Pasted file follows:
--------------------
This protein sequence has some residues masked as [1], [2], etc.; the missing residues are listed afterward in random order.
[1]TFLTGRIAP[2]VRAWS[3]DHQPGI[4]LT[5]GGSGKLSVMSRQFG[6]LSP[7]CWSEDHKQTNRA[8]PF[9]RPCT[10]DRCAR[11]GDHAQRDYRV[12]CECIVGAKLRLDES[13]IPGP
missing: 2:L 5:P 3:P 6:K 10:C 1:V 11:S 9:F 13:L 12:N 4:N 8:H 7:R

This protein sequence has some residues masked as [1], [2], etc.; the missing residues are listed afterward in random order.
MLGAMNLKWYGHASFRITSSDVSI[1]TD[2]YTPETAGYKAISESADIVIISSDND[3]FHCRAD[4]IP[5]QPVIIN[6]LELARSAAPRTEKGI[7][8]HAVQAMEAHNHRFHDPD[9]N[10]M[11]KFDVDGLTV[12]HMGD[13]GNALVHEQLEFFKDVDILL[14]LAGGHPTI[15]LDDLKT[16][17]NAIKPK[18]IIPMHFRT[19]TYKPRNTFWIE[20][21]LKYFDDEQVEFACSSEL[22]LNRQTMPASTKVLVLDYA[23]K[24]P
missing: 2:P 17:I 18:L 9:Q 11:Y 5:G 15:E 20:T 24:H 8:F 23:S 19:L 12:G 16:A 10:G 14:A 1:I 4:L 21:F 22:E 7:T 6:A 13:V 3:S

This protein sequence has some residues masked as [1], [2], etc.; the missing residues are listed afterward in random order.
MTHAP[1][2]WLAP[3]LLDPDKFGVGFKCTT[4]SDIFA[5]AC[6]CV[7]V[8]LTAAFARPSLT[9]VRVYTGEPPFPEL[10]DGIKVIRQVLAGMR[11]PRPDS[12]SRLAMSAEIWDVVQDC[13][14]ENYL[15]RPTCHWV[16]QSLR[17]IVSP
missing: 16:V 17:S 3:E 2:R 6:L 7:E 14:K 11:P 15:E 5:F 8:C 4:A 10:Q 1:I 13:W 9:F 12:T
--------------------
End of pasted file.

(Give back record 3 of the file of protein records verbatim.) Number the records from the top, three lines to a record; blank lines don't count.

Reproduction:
This protein sequence has some residues masked as [1], [2], etc.; the missing residues are listed afterward in random order.
MTHAP[1][2]WLAP[3]LLDPDKFGVGFKCTT[4]SDIFA[5]AC[6]CV[7]V[8]LTAAFARPSLT[9]VRVYTGEPPFPEL[10]DGIKVIRQVLAGMR[11]PRPDS[12]SRLAMSAEIWDVVQDC[13][14]ENYL[15]RPTCHWV[16]QSLR[17]IVSP
missing: 16:V 17:S 3:E 2:R 6:L 7:E 14:K 11:P 15:E 5:F 8:C 4:A 10:Q 1:I 13:W 9:F 12:T